Category: Health + Care
The future is here…
Why Bernie Sanders tawks that way
What is Déjà vu?
“Since launching the Cooking Gene Project and its concomitant Southern Discomfort Tour in 2011, Twitty has crisscrossed the South from Maryland to Texas and back again, visiting dozens of restored plantations where he has cooked and lectured, immersed himself in old records and met with other culinary professionals, black, white and Native American. In the interest of comprehending his ancestors’ experience, he has also picked cotton (for 16 hours) and cultivated sugar cane and Carolina rice (an African variety that turned white South Carolina planters into millionaires)”
“So how did this self-trained historical cook and unaffiliated scholar — a man who majored in Afro-American studies and anthropology at Howard University but did not have the money to complete the coursework for his degree; who describes himself as outside the mainstream and “four time blessed” (“large of body, gay, African American and Jewish”); who for years supported himself (meagerly) as a Hebrew teacher; who underwrites the cost of his professional travel by crowdsourcing — come to be recognized as an important figure in the world of culinary scholarship?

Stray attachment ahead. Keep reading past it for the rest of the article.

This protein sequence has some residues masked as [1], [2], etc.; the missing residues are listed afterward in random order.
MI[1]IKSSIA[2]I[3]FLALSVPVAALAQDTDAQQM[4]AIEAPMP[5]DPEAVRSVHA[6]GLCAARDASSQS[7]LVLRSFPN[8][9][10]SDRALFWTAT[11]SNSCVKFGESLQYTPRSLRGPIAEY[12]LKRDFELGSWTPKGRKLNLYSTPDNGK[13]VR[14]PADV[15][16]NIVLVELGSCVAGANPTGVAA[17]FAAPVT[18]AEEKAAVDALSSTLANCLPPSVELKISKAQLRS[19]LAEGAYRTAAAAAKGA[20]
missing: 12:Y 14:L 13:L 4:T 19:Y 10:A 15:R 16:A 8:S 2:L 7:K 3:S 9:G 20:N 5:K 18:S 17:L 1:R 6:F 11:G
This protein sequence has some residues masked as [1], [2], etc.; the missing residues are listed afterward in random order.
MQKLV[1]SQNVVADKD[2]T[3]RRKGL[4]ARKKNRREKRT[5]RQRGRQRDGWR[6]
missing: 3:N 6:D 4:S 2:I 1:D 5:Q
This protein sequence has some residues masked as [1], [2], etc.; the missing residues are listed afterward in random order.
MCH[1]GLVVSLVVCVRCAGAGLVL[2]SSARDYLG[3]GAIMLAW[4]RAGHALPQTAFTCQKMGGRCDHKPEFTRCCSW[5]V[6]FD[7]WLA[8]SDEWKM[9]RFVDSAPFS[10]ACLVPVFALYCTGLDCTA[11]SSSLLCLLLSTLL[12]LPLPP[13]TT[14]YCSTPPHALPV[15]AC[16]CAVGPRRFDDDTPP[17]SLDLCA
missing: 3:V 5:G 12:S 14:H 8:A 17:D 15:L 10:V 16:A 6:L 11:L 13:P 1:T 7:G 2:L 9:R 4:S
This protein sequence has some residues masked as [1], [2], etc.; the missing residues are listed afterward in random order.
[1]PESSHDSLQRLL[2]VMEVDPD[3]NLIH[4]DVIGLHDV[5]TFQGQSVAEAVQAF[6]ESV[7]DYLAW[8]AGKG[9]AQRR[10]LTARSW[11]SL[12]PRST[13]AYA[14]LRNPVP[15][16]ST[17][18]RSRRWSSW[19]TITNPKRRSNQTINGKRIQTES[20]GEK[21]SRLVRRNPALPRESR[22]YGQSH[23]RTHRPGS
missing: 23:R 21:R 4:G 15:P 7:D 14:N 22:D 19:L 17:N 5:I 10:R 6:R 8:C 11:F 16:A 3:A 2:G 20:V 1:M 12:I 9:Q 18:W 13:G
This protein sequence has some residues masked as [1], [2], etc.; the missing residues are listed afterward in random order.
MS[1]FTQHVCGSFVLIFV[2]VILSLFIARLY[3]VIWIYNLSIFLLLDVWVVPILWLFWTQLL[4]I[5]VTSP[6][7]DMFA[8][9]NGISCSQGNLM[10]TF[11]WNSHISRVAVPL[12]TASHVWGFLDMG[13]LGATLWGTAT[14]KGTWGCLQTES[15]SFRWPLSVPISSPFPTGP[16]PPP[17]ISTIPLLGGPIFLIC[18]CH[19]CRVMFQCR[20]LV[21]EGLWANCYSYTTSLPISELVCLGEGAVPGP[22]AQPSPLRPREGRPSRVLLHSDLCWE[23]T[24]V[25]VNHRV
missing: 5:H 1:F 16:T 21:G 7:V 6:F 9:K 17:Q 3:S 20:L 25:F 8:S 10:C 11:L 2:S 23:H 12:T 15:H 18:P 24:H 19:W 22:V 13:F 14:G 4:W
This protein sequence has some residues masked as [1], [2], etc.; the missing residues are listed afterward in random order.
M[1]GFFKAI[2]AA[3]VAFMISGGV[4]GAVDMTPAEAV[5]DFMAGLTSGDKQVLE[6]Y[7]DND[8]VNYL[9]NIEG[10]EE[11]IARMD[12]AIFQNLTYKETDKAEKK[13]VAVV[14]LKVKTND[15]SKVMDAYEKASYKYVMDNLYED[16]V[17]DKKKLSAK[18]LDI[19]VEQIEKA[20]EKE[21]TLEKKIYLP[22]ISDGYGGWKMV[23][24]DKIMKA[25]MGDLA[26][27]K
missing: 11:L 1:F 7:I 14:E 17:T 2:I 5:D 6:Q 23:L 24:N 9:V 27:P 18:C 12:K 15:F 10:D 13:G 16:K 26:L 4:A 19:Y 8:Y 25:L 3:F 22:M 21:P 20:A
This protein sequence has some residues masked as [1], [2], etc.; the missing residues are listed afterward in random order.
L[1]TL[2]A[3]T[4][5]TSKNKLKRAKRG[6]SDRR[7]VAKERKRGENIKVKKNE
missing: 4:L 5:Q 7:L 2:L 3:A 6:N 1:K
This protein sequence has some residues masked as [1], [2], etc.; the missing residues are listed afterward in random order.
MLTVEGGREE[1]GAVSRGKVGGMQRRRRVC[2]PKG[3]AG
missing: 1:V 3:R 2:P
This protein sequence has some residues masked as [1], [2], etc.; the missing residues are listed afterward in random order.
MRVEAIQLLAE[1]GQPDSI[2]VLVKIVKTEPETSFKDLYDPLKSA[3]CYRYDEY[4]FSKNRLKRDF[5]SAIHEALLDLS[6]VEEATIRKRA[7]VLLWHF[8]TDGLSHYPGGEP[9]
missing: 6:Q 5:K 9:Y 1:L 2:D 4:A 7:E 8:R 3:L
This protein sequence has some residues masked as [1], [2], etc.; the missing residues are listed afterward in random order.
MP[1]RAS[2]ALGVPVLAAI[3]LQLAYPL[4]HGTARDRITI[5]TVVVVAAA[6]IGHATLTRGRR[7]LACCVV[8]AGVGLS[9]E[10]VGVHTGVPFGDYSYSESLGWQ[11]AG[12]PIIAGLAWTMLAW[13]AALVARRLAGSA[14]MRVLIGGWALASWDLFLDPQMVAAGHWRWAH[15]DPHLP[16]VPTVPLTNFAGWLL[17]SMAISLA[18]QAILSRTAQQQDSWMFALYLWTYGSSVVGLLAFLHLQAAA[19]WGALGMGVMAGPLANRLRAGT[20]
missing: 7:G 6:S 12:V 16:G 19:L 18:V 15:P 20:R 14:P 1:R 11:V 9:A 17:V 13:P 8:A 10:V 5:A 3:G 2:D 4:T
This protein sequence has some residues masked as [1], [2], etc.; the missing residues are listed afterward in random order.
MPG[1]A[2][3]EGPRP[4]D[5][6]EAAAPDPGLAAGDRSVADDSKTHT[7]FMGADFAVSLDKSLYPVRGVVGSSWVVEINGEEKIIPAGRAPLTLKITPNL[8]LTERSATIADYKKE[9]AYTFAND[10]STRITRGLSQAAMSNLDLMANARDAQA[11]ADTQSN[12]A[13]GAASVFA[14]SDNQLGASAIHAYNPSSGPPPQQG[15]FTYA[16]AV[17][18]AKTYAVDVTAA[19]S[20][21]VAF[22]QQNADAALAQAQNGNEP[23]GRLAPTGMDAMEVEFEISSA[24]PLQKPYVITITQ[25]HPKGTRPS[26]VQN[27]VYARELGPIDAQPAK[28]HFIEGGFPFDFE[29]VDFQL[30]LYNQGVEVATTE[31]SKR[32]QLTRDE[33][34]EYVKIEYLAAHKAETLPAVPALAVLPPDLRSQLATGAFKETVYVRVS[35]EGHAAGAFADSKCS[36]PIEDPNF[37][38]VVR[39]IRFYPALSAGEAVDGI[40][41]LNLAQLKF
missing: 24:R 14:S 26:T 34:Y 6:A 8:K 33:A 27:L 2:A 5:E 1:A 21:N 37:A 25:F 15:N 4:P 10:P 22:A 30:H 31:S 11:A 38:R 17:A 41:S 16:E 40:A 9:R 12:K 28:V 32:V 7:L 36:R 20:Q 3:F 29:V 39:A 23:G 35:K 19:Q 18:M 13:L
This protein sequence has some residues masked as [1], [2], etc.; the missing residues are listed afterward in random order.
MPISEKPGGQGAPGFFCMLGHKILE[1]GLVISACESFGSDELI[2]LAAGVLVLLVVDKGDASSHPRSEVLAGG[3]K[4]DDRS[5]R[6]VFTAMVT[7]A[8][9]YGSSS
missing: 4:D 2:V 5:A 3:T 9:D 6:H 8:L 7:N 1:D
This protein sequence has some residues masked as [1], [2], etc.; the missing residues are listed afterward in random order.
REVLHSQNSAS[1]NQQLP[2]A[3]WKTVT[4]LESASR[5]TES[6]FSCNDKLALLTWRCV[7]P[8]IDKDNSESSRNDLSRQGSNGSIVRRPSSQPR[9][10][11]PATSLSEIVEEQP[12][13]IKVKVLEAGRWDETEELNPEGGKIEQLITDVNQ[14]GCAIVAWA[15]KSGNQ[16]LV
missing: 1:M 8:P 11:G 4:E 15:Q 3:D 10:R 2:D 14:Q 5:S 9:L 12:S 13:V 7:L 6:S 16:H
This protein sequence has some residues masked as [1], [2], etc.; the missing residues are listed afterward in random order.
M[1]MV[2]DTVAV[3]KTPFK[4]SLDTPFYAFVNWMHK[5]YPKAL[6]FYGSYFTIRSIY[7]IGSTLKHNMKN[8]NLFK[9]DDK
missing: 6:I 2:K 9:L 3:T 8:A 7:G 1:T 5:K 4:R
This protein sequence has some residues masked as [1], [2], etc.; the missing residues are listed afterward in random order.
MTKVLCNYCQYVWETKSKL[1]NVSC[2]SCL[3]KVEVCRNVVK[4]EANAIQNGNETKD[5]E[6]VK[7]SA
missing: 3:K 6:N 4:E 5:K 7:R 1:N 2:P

The easy answer is Paula Deen.
In June 2013, shortly after disclosure of Deen’s past use of the n-word made her the culinary world’s reigning persona non grata, Twitty posted an open letter to her on Africulinaria.com in which he addressed Deen as a fellow Southerner, “a cousin if you will and not a combatant.” Twitty told Deen that far more repugnant to him than her use of the n-word was “the near universal erasure of the black presence from American culinary memory.” He described that phenomenon as a form of “culinary injustice that robbed blacks of a vital form of their history and identity.”
“Your barbecue,” he wrote, “is my West African babbake, your fried chicken, your red rice, your hoecake, your watermelon, your black-eyed peas, your crowder peas, your muskmelon, your tomatoes, your peanuts, your hot peppers, your Brunswick stew and okra soup, benne, jambalaya, hoppin’ john, gumbo, stewed greens and fat meat — have inextricable ties . . . to West and Central Africa.”
Twitty concluded his letter with an invitation to Deen to help him cook a meal of reconciliation at Stagville Plantation, a 30,000-acre spread near Durham, N.C., where 900 slaves once cultivated tobacco.”
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